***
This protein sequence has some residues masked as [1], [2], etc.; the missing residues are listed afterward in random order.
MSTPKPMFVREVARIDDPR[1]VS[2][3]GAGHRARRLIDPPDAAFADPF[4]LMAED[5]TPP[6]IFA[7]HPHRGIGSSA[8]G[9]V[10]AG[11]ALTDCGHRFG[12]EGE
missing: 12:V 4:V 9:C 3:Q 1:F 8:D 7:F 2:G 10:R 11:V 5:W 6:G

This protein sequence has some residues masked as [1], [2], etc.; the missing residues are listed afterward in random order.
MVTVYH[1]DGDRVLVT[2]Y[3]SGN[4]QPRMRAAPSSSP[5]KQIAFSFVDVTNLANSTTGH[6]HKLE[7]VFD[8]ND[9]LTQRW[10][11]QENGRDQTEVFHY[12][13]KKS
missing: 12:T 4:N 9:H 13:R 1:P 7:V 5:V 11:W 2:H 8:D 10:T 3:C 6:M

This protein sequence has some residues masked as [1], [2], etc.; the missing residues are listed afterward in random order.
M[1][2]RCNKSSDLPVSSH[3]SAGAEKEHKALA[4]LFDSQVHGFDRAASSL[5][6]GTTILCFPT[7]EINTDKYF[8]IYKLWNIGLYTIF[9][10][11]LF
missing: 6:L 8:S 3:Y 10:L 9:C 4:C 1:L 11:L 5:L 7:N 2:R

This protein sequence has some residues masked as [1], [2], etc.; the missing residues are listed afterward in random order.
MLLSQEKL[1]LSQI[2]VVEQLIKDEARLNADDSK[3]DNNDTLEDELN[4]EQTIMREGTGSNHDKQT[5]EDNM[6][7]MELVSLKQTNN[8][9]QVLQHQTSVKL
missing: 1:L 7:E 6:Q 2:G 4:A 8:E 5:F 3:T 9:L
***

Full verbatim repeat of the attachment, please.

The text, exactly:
This protein sequence has some residues masked as [1], [2], etc.; the missing residues are listed afterward in random order.
MSTPKPMFVREVARIDDPR[1]VS[2][3]GAGHRARRLIDPPDAAFADPF[4]LMAED[5]TPP[6]IFA[7]HPHRGIGSSA[8]G[9]V[10]AG[11]ALTDCGHRFG[12]EGE
missing: 12:V 4:V 9:C 3:Q 1:F 8:D 7:F 2:G 10:R 11:V 5:W 6:G

This protein sequence has some residues masked as [1], [2], etc.; the missing residues are listed afterward in random order.
MVTVYH[1]DGDRVLVT[2]Y[3]SGN[4]QPRMRAAPSSSP[5]KQIAFSFVDVTNLANSTTGH[6]HKLE[7]VFD[8]ND[9]LTQRW[10][11]QENGRDQTEVFHY[12][13]KKS
missing: 12:T 4:N 9:H 13:R 1:P 7:V 5:V 11:W 2:H 8:D 10:T 3:C 6:M

This protein sequence has some residues masked as [1], [2], etc.; the missing residues are listed afterward in random order.
M[1][2]RCNKSSDLPVSSH[3]SAGAEKEHKALA[4]LFDSQVHGFDRAASSL[5][6]GTTILCFPT[7]EINTDKYF[8]IYKLWNIGLYTIF[9][10][11]LF
missing: 6:L 8:S 3:Y 10:L 9:C 4:C 1:L 11:L 5:L 7:N 2:R

This protein sequence has some residues masked as [1], [2], etc.; the missing residues are listed afterward in random order.
MLLSQEKL[1]LSQI[2]VVEQLIKDEARLNADDSK[3]DNNDTLEDELN[4]EQTIMREGTGSNHDKQT[5]EDNM[6][7]MELVSLKQTNN[8][9]QVLQHQTSVKL
missing: 1:L 7:E 6:Q 2:G 4:A 8:E 5:F 3:T 9:L